A fief (feudum) was the central element of feudalism and consisted of heritable property or rights granted by an overlord to a vassal who held it in fealty (or "in fee") in return for a form of feudal allegiance and service, usually given by the personal ceremonies of homage and fealty.

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Franc

The franc (₣) is the name of several currency units.

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Free company

A free company (sometimes called a great company or grande companie) was an army of mercenaries between the 12th and 14th centuries recruited by private employers during wars.

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Grand Constable of France

The Grand Constable of France (Grand Connétable de France, from Latin comes stabuli for 'count of the stables'), as the First Officer of the Crown, was one of the original five Great Officers of the Crown of France (along with seneschal, chamberlain, butler, and chancellor) and Commander in Chief of the army.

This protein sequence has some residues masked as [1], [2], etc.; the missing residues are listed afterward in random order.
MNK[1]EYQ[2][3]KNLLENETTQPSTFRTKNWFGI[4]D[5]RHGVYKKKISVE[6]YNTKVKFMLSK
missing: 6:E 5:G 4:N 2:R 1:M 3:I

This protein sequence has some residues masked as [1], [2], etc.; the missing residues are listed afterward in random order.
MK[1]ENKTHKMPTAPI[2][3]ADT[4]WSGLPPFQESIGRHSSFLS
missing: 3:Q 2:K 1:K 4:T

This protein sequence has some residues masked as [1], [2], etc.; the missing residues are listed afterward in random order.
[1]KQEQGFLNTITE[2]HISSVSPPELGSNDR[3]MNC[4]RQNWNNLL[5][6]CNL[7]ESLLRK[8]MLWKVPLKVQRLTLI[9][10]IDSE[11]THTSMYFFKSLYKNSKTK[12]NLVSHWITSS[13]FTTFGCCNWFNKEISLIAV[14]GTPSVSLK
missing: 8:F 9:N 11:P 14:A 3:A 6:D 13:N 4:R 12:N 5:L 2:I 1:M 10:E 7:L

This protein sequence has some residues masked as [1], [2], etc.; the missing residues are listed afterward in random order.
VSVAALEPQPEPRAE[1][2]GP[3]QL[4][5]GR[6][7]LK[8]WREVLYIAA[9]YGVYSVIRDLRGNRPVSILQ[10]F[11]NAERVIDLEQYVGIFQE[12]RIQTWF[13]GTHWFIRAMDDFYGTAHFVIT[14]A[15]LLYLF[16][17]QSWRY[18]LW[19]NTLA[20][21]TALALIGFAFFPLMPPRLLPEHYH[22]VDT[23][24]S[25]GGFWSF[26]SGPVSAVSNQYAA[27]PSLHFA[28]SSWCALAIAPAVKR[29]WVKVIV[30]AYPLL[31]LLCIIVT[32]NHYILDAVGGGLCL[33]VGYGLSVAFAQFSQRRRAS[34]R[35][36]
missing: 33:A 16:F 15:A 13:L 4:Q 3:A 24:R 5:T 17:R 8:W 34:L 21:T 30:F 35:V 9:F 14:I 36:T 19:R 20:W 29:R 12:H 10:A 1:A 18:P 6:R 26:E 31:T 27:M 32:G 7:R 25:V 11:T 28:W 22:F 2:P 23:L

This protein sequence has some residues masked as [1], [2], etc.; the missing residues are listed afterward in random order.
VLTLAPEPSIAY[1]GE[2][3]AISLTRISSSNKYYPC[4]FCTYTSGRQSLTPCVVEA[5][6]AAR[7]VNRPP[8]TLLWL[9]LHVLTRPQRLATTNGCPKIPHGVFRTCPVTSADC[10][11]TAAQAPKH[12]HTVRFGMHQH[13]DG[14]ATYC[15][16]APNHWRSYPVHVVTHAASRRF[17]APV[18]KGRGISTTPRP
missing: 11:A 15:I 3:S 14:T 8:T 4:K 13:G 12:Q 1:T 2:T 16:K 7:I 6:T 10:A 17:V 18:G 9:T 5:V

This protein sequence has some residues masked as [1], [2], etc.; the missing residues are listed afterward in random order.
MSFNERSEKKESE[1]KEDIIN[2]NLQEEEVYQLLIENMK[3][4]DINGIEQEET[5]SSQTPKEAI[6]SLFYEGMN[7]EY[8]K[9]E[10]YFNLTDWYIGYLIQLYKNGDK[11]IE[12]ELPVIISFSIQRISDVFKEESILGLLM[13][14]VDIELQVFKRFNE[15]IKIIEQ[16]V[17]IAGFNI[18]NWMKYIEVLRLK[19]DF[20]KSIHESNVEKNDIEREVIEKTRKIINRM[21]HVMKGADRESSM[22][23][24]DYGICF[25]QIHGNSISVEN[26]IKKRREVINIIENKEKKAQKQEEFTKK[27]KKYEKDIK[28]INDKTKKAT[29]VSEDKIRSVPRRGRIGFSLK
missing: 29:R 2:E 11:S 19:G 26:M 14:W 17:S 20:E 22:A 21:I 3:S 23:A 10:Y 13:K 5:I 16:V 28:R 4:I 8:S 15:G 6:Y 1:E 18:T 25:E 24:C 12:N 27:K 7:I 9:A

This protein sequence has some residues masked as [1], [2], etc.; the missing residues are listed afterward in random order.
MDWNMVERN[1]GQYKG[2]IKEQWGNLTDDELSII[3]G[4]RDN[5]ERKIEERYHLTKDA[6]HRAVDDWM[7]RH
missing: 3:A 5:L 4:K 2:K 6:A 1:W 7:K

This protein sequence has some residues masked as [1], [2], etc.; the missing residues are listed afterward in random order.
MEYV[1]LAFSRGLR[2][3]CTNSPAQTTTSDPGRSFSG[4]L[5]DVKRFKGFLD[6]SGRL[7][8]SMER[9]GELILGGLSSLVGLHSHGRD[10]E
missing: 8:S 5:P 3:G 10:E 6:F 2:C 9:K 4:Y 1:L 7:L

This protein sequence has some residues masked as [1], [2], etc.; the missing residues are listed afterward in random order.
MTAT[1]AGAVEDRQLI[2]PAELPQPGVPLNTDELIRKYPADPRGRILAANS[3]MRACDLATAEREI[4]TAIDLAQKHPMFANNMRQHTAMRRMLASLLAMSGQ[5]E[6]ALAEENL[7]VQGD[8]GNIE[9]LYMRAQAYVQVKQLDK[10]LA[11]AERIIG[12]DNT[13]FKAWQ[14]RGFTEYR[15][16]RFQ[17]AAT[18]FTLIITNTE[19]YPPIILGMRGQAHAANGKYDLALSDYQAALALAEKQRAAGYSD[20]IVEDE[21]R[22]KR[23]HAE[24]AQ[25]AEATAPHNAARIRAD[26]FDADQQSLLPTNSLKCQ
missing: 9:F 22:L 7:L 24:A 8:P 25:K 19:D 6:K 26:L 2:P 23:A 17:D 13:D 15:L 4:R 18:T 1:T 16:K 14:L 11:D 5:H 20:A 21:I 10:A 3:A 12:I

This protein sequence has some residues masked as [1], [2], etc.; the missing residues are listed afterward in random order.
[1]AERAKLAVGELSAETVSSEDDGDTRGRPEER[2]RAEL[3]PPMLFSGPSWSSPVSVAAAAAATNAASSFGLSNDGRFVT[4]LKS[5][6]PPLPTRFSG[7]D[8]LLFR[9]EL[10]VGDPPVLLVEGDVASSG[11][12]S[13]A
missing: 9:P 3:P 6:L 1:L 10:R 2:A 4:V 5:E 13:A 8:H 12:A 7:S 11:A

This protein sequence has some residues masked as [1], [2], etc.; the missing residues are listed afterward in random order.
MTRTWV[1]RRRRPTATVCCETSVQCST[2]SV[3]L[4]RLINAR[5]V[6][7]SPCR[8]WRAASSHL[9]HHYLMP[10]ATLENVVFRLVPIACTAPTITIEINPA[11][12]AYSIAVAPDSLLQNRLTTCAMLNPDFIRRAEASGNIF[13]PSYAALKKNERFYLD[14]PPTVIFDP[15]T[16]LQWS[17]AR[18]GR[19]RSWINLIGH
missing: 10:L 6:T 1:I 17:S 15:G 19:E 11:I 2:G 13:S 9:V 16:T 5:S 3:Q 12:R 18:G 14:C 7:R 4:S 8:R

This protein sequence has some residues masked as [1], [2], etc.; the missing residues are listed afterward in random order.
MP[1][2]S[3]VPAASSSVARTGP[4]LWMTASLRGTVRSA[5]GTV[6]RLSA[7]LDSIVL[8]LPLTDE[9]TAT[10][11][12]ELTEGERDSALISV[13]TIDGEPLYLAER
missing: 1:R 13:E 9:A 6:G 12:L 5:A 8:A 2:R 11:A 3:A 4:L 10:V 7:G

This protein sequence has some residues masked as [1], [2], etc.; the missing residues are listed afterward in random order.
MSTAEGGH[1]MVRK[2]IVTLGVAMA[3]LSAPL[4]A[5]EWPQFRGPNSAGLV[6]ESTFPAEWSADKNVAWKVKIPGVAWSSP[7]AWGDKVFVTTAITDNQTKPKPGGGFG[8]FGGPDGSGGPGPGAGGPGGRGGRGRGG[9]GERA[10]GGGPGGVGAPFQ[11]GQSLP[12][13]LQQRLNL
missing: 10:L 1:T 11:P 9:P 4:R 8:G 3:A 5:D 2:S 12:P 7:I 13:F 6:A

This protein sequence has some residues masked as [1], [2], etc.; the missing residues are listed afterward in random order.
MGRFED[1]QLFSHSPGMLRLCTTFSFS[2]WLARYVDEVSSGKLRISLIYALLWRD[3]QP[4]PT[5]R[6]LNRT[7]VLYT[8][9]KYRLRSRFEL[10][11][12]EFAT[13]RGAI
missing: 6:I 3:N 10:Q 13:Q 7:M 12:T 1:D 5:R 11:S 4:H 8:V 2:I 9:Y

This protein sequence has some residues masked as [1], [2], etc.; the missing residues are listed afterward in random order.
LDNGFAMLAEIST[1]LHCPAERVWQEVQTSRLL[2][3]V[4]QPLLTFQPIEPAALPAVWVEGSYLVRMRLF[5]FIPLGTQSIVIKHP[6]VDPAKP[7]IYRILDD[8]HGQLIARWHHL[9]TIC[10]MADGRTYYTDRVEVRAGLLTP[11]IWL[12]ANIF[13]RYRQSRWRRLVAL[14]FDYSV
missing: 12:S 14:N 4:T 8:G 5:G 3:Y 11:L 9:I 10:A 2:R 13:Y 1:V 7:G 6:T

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Guillaume Boitel

Guillaume Boitel, was a knight and the faithful companion of the French knight Bertrand Du Guesclin.

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Henry II of Castile

Henry II (13 January 1334 – 29 May 1379), called Henry of Trastámara or the Fratricide (el Fratricida), was the first King of Castile and León from the House of Trastámara.

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Henry of Grosmont, 1st Duke of Lancaster

Henry of Grosmont, 1st Duke of Lancaster, 4th Earl of Leicester and Lancaster, KG (c. 1310 – 23 March 1361), also Earl of Derby, was a member of the English nobility in the 14th century, and a prominent English diplomat, politician, and soldier.